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  1. JDK
  2. JDK-8249281

Data inconsistency when serializing/deserializing older date strings

    Details

    • Type: Bug
    • Status: Closed
    • Priority: P4
    • Resolution: Not an Issue
    • Affects Version/s: 8, 11, 15
    • Fix Version/s: None
    • Component/s: core-libs

      Description

      ADDITIONAL SYSTEM INFORMATION :
      JVMs Tested:
      java version "1.8.0_172"
      Java(TM) SE Runtime Environment (build 1.8.0_172-b11)
      Java HotSpot(TM) 64-Bit Server VM (build 25.172-b11, mixed mode)

      java version "1.8.0_201"
      Java(TM) SE Runtime Environment (build 1.8.0_201-b09)
      Java HotSpot(TM) 64-Bit Server VM (build 25.201-b09, mixed mode)

      OSes Tested:
      Ubuntu 16.04.6 LTS x64
      macOS Mojave 10.14.3
      Red Hat Enterprise Linux Server release 6.8 (Santiago) x64
      Red Hat Enterprise Linux Server release 7.5 (Maipo) x64

      A DESCRIPTION OF THE PROBLEM :
      When serializing the date string "0018-09-05 00:00:00.000" in UTC to an Instant, the Instant is for "0018-09-03T00:00:00Z", which has the wrong day number.

      This inconsistency does not occur when using the JodaTime library.

      STEPS TO FOLLOW TO REPRODUCE THE PROBLEM :
      echo 'import java.text.ParseException;
      import java.text.SimpleDateFormat;
      import java.util.TimeZone;

      public class Test {
        public static void main(String[] args) throws ParseException {
          String timestamp = "0018-09-05 00:00:00.000";
          SimpleDateFormat simpleDateFormat = new SimpleDateFormat("yyyy-MM-dd HH:mm:ss.SSS");
          simpleDateFormat.setTimeZone(TimeZone.getTimeZone("UTC"));
          System.out.println(simpleDateFormat.parse(timestamp).toInstant());
          System.out.println(simpleDateFormat.parse(timestamp).toInstant().toEpochMilli());
        }
      }' > Test.java
      javac Test.java
      java Test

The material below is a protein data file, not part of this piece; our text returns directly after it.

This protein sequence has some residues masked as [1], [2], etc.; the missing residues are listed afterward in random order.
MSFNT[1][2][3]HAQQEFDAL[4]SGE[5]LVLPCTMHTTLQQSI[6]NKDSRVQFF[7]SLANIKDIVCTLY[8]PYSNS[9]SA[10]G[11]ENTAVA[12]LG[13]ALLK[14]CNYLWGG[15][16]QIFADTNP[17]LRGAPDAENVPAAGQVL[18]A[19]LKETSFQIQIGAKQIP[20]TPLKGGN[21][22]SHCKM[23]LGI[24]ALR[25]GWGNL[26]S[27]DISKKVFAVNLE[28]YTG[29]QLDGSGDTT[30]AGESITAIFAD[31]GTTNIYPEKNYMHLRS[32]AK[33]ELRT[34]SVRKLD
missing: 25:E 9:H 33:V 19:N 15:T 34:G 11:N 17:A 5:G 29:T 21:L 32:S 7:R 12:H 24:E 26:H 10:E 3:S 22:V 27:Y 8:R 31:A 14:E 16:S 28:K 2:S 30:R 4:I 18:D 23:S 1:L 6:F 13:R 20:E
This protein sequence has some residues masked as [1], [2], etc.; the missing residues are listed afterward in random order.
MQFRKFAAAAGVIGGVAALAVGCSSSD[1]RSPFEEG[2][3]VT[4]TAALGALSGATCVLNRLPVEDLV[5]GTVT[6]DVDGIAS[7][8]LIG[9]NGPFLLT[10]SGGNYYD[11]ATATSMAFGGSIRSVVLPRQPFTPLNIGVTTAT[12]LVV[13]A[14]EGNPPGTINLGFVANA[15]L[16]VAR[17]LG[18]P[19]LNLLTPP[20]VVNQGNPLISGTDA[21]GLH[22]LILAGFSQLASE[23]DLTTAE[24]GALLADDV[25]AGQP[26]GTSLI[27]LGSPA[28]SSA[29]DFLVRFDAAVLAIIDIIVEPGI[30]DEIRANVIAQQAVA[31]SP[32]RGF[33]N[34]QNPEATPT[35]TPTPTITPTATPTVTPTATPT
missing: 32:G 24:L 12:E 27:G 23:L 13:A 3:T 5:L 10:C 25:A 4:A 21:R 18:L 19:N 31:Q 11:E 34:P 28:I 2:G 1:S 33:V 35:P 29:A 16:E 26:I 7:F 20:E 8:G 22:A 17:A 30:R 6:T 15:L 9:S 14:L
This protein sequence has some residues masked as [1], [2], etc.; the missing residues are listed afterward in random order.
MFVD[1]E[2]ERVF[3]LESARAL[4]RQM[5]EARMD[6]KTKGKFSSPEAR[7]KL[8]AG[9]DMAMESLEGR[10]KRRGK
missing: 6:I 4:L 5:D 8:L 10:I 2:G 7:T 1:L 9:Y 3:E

EXPECTED VERSUS ACTUAL BEHAVIOR :
      EXPECTED -
      -61577798400000
      0018-09-05T00:00:00.000Z
      ACTUAL -
      0018-09-03T00:00:00Z
      -61577971200000

      ---------- BEGIN SOURCE ----------
      import java.text.ParseException;
      import java.text.SimpleDateFormat;
      import java.util.TimeZone;

      public class Test {
        public static void main(String[] args) throws ParseException {
          String timestamp = "0018-09-05 00:00:00.000";
          SimpleDateFormat simpleDateFormat = new SimpleDateFormat("yyyy-MM-dd HH:mm:ss.SSS");
          simpleDateFormat.setTimeZone(TimeZone.getTimeZone("UTC"));
          System.out.println(simpleDateFormat.parse(timestamp).toInstant());
          System.out.println(simpleDateFormat.parse(timestamp).toInstant().toEpochMilli());
        }
      }
      ---------- END SOURCE ----------

      CUSTOMER SUBMITTED WORKAROUND :
      The following code using JodaTime produces the correct result:

      import org.joda.time.DateTime;
      import org.joda.time.format.DateTimeFormat;
      import org.joda.time.format.DateTimeFormatter;
      ...
      DateTimeFormatter fmt = DateTimeFormat.forPattern("yyyy-MM-dd HH:mm:ss.SSS").withZoneUTC();
      DateTime date = DateTime.parse("0018-09-05 00:00:00.000", fmt);
      System.out.println(date.toInstant().getMillis());
      System.out.println(date.toInstant());

      FREQUENCY : always

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            • Assignee:
              naoto Naoto Sato
              Reporter:
              tongwan Andrew Wang
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              Dates

              • Created:
                Updated:
                Resolved: